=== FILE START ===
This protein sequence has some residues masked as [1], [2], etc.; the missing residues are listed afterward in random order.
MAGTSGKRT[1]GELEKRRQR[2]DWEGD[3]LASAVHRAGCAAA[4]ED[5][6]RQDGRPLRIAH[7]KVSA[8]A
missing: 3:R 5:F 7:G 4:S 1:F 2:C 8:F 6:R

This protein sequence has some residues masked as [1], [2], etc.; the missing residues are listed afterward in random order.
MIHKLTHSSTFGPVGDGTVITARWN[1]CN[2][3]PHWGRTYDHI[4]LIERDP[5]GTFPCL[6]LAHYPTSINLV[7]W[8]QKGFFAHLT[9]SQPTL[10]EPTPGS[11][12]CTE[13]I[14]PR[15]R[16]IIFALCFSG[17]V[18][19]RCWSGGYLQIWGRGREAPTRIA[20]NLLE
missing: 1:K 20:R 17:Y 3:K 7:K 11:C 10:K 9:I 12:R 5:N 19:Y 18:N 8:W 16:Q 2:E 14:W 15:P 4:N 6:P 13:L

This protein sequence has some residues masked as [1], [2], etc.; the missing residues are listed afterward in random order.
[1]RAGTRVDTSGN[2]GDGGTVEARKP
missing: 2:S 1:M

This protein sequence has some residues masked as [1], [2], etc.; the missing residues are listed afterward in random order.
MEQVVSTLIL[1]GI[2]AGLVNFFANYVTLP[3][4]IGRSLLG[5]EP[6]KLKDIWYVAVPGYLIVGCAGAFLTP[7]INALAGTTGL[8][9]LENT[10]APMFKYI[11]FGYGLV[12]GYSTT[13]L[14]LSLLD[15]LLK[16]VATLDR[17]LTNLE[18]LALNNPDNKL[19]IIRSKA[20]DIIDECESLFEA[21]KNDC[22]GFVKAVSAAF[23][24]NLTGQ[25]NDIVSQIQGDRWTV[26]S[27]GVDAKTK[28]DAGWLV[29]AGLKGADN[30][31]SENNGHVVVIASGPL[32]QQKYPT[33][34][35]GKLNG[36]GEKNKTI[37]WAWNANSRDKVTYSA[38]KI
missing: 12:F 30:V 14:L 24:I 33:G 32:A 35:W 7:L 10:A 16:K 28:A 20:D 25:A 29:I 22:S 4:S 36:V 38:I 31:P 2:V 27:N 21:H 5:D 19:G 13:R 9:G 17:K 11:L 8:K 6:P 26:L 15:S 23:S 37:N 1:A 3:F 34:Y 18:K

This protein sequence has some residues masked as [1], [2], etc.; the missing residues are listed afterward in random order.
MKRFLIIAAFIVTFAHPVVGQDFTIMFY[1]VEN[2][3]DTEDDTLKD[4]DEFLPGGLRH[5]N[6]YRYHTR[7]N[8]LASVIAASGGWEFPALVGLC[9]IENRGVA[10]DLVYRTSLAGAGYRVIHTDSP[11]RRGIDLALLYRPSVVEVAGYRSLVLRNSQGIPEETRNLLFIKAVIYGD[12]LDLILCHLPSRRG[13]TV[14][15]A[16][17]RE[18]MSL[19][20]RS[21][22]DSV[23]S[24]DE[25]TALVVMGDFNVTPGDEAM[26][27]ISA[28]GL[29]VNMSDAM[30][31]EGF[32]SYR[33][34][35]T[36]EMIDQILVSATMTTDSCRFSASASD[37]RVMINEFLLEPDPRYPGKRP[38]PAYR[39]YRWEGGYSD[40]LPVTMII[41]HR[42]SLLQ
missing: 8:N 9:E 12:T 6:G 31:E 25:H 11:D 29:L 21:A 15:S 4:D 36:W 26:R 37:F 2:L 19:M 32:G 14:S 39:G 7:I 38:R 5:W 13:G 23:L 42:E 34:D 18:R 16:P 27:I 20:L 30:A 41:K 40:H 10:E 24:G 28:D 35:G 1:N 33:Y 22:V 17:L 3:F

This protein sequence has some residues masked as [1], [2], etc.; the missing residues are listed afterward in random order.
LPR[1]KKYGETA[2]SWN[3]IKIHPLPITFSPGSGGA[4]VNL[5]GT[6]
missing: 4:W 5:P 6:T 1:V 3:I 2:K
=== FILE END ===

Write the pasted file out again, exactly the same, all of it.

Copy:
This protein sequence has some residues masked as [1], [2], etc.; the missing residues are listed afterward in random order.
MAGTSGKRT[1]GELEKRRQR[2]DWEGD[3]LASAVHRAGCAAA[4]ED[5][6]RQDGRPLRIAH[7]KVSA[8]A
missing: 3:R 5:F 7:G 4:S 1:F 2:C 8:F 6:R

This protein sequence has some residues masked as [1], [2], etc.; the missing residues are listed afterward in random order.
MIHKLTHSSTFGPVGDGTVITARWN[1]CN[2][3]PHWGRTYDHI[4]LIERDP[5]GTFPCL[6]LAHYPTSINLV[7]W[8]QKGFFAHLT[9]SQPTL[10]EPTPGS[11][12]CTE[13]I[14]PR[15]R[16]IIFALCFSG[17]V[18][19]RCWSGGYLQIWGRGREAPTRIA[20]NLLE
missing: 1:K 20:R 17:Y 3:K 7:K 11:C 10:K 9:I 12:R 5:N 19:Y 18:N 8:W 16:Q 2:E 14:W 15:P 4:N 6:P 13:L

This protein sequence has some residues masked as [1], [2], etc.; the missing residues are listed afterward in random order.
[1]RAGTRVDTSGN[2]GDGGTVEARKP
missing: 2:S 1:M

This protein sequence has some residues masked as [1], [2], etc.; the missing residues are listed afterward in random order.
MEQVVSTLIL[1]GI[2]AGLVNFFANYVTLP[3][4]IGRSLLG[5]EP[6]KLKDIWYVAVPGYLIVGCAGAFLTP[7]INALAGTTGL[8][9]LENT[10]APMFKYI[11]FGYGLV[12]GYSTT[13]L[14]LSLLD[15]LLK[16]VATLDR[17]LTNLE[18]LALNNPDNKL[19]IIRSKA[20]DIIDECESLFEA[21]KNDC[22]GFVKAVSAAF[23][24]NLTGQ[25]NDIVSQIQGDRWTV[26]S[27]GVDAKTK[28]DAGWLV[29]AGLKGADN[30][31]SENNGHVVVIASGPL[32]QQKYPT[33][34][35]GKLNG[36]GEKNKTI[37]WAWNANSRDKVTYSA[38]KI
missing: 12:F 30:V 14:L 24:I 33:G 32:A 35:W 7:L 10:A 16:K 28:A 20:D 25:A 29:I 22:S 4:S 36:V 38:I 31:P 2:V 27:N 21:H 5:D 19:G 13:R 9:G 17:K 11:L 8:K 6:P 26:L 15:S 23:S 37:N 1:A 3:F 34:Y 18:K

This protein sequence has some residues masked as [1], [2], etc.; the missing residues are listed afterward in random order.
MKRFLIIAAFIVTFAHPVVGQDFTIMFY[1]VEN[2][3]DTEDDTLKD[4]DEFLPGGLRH[5]N[6]YRYHTR[7]N[8]LASVIAASGGWEFPALVGLC[9]IENRGVA[10]DLVYRTSLAGAGYRVIHTDSP[11]RRGIDLALLYRPSVVEVAGYRSLVLRNSQGIPEETRNLLFIKAVIYGD[12]LDLILCHLPSRRG[13]TV[14][15]A[16][17]RE[18]MSL[19][20]RS[21][22]DSV[23]S[24]DE[25]TALVVMGDFNVTPGDEAM[26][27]ISA[28]GL[29]VNMSDAM[30][31]EGF[32]SYR[33][34][35]T[36]EMIDQILVSATMTTDSCRFSASASD[37]RVMINEFLLEPDPRYPGKRP[38]PAYR[39]YRWEGGYSD[40]LPVTMII[41]HR[42]SLLQ
missing: 8:N 9:E 12:T 6:G 31:E 25:H 11:D 29:L 21:A 15:S 4:D 36:W 26:R 37:F 2:L 19:M 32:G 14:S 39:G 7:I 38:R 5:W 13:G 23:L 42:E 34:D 18:R 16:P 27:I 20:L 30:A 41:K 40:H 10:E 24:G 28:D 35:G 1:N 33:Y 22:V 17:L 3:F

This protein sequence has some residues masked as [1], [2], etc.; the missing residues are listed afterward in random order.
LPR[1]KKYGETA[2]SWN[3]IKIHPLPITFSPGSGGA[4]VNL[5]GT[6]
missing: 4:W 5:P 6:T 1:V 3:I 2:K